In October 2015, after much debate and public comment, the Telecommunications (Interception and Access) Amendment (Data Retention) Act 2015 (Data Retention Act) was enacted by the Commonwealth parliament.
This amended the Telecommunications (Interception and Access) Act 1979 to require, amongst other things, a telecommunications service provider to keep and store ‘metadata’ relating to communications transmitted using that service for a period of two years. Metadata is variously described as the digital ‘footprint’ of a communication (as opposed to the content of the communication itself) and includes:

  • telephone numbers;
  • the time and length of a telephone call;
  • IP addresses;
  • email addresses (to and from) on emails;
  • start and finish times of internet sessions; and
  • the location of an individual involved in communications.

Since the passage of the Data Retention Act in October, the issue has continued to simmer in the background of the public debate. Now a decision by the Administrative Appeals Tribunal (AAT) – Telstra Corporation Limited and Privacy Commissioner [2015] AATA 991 – shortly before Christmas may thrust the legal implications of storing metadata back into the political spotlight.
In June 2013 (that is, before the passage of the Data Retention Act), Mr Ben Grubb, a Fairfax technology journalist, wrote an email to Telstra requesting access to his metadata under the Privacy Act 1988. Telstra responded to the request by providing information that was broadly similar to the standard information provided to all mobile customers in their monthly bill.
Mr Grubb complained to the Privacy Commissioner, who subsequently ruled that Telstra was in breach of the Privacy Act by failing to provide Mr Grubb with all his metadata. Telstra then applied to have the matter considered by the AAT.
The AAT considered whether metadata could be termed “personal information” within section 6(1) of the Privacy Act (as it then was). At the time, this definition read:
“… information or an opinion (including information or an opinion forming part of a database), whether true of not, and whether recorded in a material form or not, about an individual whose identity is apparent, or can reasonably be ascertained, from the information or opinion”. (emphasis added).
This definition was subsequently amended in March 2014 to read:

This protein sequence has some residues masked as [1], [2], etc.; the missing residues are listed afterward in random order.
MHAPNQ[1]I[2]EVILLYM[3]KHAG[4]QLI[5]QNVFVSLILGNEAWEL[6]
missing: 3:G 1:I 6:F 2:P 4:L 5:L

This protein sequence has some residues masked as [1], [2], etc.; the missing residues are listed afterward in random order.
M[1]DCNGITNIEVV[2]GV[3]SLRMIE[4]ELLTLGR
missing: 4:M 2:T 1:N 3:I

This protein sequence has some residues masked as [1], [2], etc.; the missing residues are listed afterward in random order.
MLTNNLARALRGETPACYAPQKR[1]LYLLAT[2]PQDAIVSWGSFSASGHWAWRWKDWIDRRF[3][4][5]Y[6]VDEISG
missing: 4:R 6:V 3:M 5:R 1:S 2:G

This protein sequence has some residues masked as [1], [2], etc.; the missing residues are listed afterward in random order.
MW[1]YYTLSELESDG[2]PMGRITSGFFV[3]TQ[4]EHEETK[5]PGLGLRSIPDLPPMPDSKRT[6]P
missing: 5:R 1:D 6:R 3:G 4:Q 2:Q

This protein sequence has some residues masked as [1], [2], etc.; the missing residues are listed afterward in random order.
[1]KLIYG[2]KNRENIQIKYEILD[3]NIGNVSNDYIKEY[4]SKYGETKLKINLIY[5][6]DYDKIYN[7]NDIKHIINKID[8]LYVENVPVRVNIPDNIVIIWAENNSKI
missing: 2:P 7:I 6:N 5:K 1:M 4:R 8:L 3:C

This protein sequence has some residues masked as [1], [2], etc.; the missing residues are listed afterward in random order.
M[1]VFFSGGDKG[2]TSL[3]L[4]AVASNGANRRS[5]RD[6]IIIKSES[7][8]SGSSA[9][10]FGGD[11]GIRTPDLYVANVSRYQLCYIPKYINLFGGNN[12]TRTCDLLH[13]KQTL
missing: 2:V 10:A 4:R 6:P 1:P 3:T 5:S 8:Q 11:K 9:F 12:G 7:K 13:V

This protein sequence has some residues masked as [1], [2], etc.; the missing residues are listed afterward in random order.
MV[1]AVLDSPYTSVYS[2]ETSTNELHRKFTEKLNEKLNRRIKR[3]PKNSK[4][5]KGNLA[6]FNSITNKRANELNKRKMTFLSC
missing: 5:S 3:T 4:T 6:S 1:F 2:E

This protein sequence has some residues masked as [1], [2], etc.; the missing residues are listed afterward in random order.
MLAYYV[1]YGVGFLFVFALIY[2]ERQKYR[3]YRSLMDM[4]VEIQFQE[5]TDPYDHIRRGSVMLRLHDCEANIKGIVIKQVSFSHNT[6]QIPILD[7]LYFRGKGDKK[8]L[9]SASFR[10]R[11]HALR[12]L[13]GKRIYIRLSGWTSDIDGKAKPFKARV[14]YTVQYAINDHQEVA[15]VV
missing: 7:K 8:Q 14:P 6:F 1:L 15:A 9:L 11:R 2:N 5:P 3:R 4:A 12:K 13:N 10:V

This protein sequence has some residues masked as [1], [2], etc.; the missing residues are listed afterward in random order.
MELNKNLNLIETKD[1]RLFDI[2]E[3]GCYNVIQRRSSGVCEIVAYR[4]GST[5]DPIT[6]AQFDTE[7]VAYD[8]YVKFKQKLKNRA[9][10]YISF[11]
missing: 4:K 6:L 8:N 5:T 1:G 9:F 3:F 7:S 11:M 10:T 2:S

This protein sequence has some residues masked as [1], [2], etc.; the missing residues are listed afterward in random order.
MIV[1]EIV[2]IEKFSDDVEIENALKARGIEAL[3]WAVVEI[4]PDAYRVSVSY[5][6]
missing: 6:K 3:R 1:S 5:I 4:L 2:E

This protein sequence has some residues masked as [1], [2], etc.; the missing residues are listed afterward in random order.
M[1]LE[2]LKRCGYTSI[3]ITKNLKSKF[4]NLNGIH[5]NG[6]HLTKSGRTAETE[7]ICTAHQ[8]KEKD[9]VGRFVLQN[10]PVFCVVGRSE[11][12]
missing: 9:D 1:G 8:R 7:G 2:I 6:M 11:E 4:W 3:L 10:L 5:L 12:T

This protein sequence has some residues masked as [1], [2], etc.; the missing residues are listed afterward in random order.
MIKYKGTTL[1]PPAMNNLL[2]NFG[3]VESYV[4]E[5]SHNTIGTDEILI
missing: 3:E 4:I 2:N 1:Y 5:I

“personal information means information or an opinion about an identified individual, or an individual who is reasonably identifiable:
a) whether the information or opinion is true or not; and
b) whether the information or opinion is recorded in material form or not.”
Mr Grubb argued, in essence, that he should have been entitled to access his metadata under the Privacy Act, on the basis that the information that he generates whilst using Telstra services is personal information. If he were not to exist, nor would that data. He noted that every site visited by him reveals a little of his identity. Whilst one site he visits may not identify him, when all the metadata he generates is combined, patterns emerge which could identify him personally and enable his privacy to be infringed.
The AAT, after hearing detailed evidence about the nature of Telstra’s mobile network data, and examining a suite of case law relating to privacy infringement, rejected Mr Grubb’s submissions, and set aside the decision of the Privacy Commissioner. Whilst accepting that it may sometimes be possible to identify a customer using mobile network data alone, it noted that this does not necessarily lead to the conclusion that the data is “personal information”.
It noted that “…the data is all about the way in which Telstra delivers the call or message. That is not about Mr Grubb. … It is information about the service that it provides to Mr Grubb but not about him”. The Tribunal therefore denied Mr Grubb access to his metadata.
The AAT noted that it had not considered how this issue would be decided in light of the passage of the Data Retention Act, and it is not immediately clear if the amended definition of “personal information” would alter the decision were the same complaint to be brought today. Nevertheless, it is a signal that the Privacy Act may not be available as a safeguard against extensive “data trawling” in the service of national security.
The case is sure to generate controversy amongst the community and in the media, and could once again re-ignite the debate about the appropriate balance between surveillance and liberty in the brave new digital age.
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